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RE: Vapor Degreasers



I have essentially the same problem, however, mine involves Perc. The theory
that I used to convince  upper management to change the degreaser
solution/equipment was REGULATIONS!  I impressed on them how important it
was to reduce our air emissions because of the reporting requirements.  I
also told them of the cost that this "new" reporting would incur.  For
example;  I told them that when our emissions reached 10 tons or more, we
would have to file Title 5, and in turn that would trigger PSD and modeling.
I also told them that it would increase our TNRCC inspections.  When I
related a cost figure to this reporting, they were eager to see what the
other options were.  Having regulator on you site doesn't really sit well
with plant managers.  Also, if you know a little bit about OSHA and some
industrial hygiene, you can show some insurance savings by protecting the
workers.  We all know that protecting the worker is an essential part of our
job, but I conveyed it as a dollars and cents item to get upper management's
attention.  By reducing the exposure to the worker and making the worker
more comfortable, they will in turn become more productive.   

I have also found some great alternatives (all of which have a draw back.)
Selig Chemical makes an excellent replacement solvent.  It is n-propyl
Bromide.  This solvent does and excellent job.  However, it is a
halongenated solvent and the EPA has not taken a stand on it at this time.
That worries me in that the PEL will be very low, and there could be several
draw backs on the regulatory front.  

3M makes a hydrofloroether. This chemical meets all the regulatory
requirements and the EPA has taken a positive stand on it.  It has a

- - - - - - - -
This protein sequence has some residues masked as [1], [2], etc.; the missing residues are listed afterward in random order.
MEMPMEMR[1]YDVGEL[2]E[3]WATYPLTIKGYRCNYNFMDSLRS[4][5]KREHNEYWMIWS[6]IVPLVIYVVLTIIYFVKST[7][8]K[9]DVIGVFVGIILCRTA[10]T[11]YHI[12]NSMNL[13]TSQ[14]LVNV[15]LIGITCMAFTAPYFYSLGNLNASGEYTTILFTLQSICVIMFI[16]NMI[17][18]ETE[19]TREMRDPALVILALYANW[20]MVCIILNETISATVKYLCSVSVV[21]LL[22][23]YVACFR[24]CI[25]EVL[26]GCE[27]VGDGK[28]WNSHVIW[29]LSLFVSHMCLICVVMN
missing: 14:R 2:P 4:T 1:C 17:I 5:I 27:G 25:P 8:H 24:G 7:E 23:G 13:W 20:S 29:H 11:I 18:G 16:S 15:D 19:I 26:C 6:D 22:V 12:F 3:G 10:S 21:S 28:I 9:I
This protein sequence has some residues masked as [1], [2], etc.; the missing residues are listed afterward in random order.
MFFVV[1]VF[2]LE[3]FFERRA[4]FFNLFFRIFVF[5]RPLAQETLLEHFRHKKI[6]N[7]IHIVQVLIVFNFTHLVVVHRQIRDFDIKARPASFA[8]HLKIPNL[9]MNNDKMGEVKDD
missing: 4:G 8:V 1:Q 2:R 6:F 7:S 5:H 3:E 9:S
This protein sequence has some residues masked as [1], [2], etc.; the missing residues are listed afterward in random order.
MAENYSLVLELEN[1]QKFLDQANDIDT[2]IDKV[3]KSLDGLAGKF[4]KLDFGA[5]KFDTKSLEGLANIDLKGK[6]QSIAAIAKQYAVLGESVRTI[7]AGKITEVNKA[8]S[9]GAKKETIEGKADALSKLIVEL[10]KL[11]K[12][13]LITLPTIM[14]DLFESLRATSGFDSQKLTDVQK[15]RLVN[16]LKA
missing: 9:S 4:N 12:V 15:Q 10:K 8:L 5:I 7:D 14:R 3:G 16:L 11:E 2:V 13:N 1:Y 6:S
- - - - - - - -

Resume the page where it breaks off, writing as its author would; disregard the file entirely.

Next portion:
reasonable PEL, and is worker friendly.  However, the cost is extremely
high, and it doesn't work near as well as the n-propyl Bromide.

We have also looked into changing equipment.  Aqueous cleaners seem to work
the best, but they are very expensive.  Also, there is a company out of
Bloomington, IL that has a spray on application.  It works okay, but it
doesn't do quite what we need.

Good Luck! 
Lacy A. Meyer
Environmental Specialist
Lmeyer@hydril.com


	-----Original Message-----
	From:	wjw5@psu.edu [SMTP:wjw5@psu.edu]
	Sent:	Wednesday, May 26, 1999 6:05 PM
	To:	p2tech@great-lakes.net
	Subject:	Vapor Degreasers

	P2-Techers-

	Will be visiting a firm who is using a vapor degreaser with TCE as
the
	solvent. Its a dinasaur that is apparently being misapplied. Its
	refrigeration system is starting to fail as the employees are
complaining
	of fumes and odors. I need to be a proactive change agent to
convince them
	that there are better ways to remove lubricants and coolants from
metal
	parts prior to welding and painting. I'm requesting ammunition to
use with
	them to convince them to do source reduction and process
modification
	(aqueous cleaning or ultrasonics or other ideas you might have). I
	understand there are NESHAPS reporting requirements to EPA which I
suspect
	they are not doing. Can anyone fill me in on those and suggest good
change
	agent "stuff"?

	Thanks in advance.

	wjw/

	wjw5@psu.edu

	Warren J. Weaver
	PENNTAP
	PO Box 5046
	York, PA 17405

	Certified ISO 14000 Auditor (#E051734)

	fax 717-854-0087

	ph 717-848-6669

	PENNTAP website:
	           www.penntap.psu.edu